A Journey to Rediscovering Freedom: The Three Pillars of Lent

A Journey to Rediscovering Freedom: The Three Pillars of Lent

This is the fourth instalment of  A Journey to Rediscovering Freedom series.

This series has shown how Jesus Christ offers us the gift of freedom this Lent. He desires to free us from our sins so that we might be free to love those around us. How, then, can we open ourselves to receive this wonderful gift?

The most straightforward answer is that we have to pray for it, but that doesn’t mean that we sit, wait, and “shake leg”. Grace comes first, but God requires our cooperation. The grace of Christian freedom has already been planted in each of us at Baptism, but we must listen to the counsel of Mother Church to nurture this seed to its fullest. 

During this season of Lent, the Church proposes the Three Pillars — namely prayer, fasting, and almsgiving — to help us to live in the freedom of the children of God. 


Our freedom is rooted in our identity as God’s sons and daughters, and we grow in this identity as we converse with our Father. Let us lean into His heart, as He assures us of our belovedness. For until we rest in His love, we remain slaves to sinful activities that can never truly satisfy our hunger.

It is also through prayer that we receive the capacity to love. When we commune with the Trinity in prayer, we step into their perichoresis. As we dance in step with Their exchange of divine love, we share in Their kenosis(self-emptying) for our neighbour.

We can also pray for those whom we are called to love. Because if “to love is to will the good of the other”,[1]and “every good and perfect gift comes from above (Jm 1:17),” then prayer is one of the best ways we can love someone. Perhaps it is the only way, especially if the relationship is awkward or has turned sour. 

When we pray for our enemies, we look upon them with the eyes of Christ and realise that they too are broken people in need of God’s saving grace. We are thus set free from hatred and find the freedom to love them.


Our fasting is not limited to just food, but also to other pleasurable things. This helps us to grow in freedom in several ways:

Firstly, fasting from the pleasures of life helps us to recognise that we are not slaves to our present desires — whether they are good, neutral, or evil. For instance, if you can do without a morning coffee, maybe you can do without a nightly porn fix. Fasting from certain pleasures strengthens us to reject the sinful desires that enslave us, so that we may live in God’s freedom.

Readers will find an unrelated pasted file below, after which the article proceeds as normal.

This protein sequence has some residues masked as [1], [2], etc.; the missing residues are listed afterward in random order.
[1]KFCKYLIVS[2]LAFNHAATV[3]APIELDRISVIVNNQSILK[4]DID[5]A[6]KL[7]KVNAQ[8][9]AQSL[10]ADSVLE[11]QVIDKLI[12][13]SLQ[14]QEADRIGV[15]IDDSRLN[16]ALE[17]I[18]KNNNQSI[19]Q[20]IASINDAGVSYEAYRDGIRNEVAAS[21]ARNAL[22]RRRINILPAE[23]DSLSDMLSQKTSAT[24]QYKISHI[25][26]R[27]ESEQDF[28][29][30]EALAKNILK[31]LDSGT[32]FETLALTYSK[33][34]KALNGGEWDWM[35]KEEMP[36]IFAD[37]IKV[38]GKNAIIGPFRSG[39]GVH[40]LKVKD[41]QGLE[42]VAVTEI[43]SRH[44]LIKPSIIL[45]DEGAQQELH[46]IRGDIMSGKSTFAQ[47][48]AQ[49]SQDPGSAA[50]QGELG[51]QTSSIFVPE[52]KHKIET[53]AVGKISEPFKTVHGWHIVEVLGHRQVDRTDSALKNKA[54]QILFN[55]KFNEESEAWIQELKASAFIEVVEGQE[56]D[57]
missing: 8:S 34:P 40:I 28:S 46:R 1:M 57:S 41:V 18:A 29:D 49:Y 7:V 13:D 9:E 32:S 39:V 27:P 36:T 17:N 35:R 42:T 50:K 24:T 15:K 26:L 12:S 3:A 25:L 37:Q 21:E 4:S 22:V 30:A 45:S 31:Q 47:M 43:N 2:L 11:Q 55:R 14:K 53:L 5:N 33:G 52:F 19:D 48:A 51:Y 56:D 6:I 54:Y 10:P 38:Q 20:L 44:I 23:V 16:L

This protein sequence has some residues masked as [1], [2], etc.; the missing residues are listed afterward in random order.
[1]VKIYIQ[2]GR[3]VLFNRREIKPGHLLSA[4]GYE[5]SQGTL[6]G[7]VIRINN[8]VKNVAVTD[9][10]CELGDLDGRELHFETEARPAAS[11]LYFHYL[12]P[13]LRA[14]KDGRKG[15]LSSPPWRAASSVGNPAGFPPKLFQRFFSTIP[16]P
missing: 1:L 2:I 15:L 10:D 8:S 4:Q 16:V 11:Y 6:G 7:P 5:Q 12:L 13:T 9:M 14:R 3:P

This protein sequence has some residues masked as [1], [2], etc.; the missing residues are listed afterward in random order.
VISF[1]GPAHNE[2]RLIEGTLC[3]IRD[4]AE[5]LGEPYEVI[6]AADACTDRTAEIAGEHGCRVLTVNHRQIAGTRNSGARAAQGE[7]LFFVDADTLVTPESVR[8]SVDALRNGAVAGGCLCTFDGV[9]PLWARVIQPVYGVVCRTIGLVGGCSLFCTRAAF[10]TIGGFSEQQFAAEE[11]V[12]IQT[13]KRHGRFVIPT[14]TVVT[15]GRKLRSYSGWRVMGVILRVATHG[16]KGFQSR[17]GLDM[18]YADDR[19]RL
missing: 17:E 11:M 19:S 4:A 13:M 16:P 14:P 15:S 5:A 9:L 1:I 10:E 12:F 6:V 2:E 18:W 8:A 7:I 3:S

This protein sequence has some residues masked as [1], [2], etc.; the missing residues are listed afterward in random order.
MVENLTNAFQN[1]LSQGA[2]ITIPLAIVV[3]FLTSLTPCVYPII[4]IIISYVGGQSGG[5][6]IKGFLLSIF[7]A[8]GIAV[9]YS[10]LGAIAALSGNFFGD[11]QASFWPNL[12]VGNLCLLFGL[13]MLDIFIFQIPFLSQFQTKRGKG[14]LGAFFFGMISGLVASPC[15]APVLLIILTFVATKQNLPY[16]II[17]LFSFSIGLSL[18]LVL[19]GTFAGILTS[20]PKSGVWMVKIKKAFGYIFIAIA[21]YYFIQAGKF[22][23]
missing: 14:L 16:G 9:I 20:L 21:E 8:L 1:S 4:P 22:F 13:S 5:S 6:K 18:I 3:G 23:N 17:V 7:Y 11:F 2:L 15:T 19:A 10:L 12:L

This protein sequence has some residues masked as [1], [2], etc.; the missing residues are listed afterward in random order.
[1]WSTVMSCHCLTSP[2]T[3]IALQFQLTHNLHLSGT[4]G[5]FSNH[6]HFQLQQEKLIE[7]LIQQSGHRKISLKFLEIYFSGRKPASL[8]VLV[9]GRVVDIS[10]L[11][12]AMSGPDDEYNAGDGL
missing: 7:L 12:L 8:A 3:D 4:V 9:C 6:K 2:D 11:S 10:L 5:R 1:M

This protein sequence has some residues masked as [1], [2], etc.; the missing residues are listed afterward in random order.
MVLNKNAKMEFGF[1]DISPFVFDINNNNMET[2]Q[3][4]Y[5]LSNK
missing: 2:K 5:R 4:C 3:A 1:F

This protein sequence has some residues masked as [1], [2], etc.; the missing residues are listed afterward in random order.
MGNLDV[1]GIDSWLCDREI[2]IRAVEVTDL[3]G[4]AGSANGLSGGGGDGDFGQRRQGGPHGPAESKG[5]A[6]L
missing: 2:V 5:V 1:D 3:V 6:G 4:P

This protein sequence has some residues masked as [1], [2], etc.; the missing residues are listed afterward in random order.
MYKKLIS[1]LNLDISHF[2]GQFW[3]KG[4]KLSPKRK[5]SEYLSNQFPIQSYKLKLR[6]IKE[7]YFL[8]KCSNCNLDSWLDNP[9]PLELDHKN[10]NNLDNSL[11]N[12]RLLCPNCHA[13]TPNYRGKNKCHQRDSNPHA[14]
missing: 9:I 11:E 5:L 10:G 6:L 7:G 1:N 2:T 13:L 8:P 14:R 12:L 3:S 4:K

Next, fasting builds discipline. Discipline helps us to direct our will more freely, overcoming the obstacles of our own selfish wants. This helps us to love others more selflessly, free from being preoccupied with ourselves.

Finally, fasting from food, entertainment, or shopping gives us more time and resources with which we are better equipped to serve our neighbours.


Giving alms teaches us to be detached from our own possessions. In this, we learn what true liberty is. It is not about taking what we can, but about being able to give and not count anything as a loss to ourselves.

When we give alms, we open our eyes to recognise our neighbours’ particular needs. This conditions us to love them as they need to be loved — not as we wish to love them — just as Christ loved us.

In addition to giving material support, we can devote our time and energy to those who experience other kinds of poverty. In an affluent country like ours, many are living in the poverty of loneliness. The elderly and those estranged from their families are especially vulnerable. Why not give them a video call and offer your companionship?

Let us ask the Lord to teach us to use the Three Pillars of Lent to rediscover our freedom as children of God!


[1]CCC 1766, cf. Aquinas, S ThI-II,26 4, corp. art.

Written by Louis of VITA Scribes.

Other articles in this series:

A Journey to Rediscovering Freedom: To Love

Christ sets us free so that we may love other people as ourselves. If, according to St. Thomas Aquinas, “to love is to will the good of another,” then love is the ultimate purpose for the exercise of our free will. Sin is just the opposite. It is the abuse of free will, disregarding our neighbour’s good.

A Journey to Rediscovering Freedom: From Sin

Sin makes us feel free and happy, doesn’t it? When we sin – when we do what God doesn’t want us to do – aren’t we satisfying our “human nature”, asserting ourselves against the rules imposed on us by a tyrant God? That feels great!

A Journey to Rediscovering Freedom: Introduction

“Freedom” is the last word that comes to mind when we think about Lent. With an endless list of dos and don’ts this season, Lent can feel incredibly stifling. But Lent is ultimately a season of freedom, because Jesus’ Way of the Cross is one of freedom.

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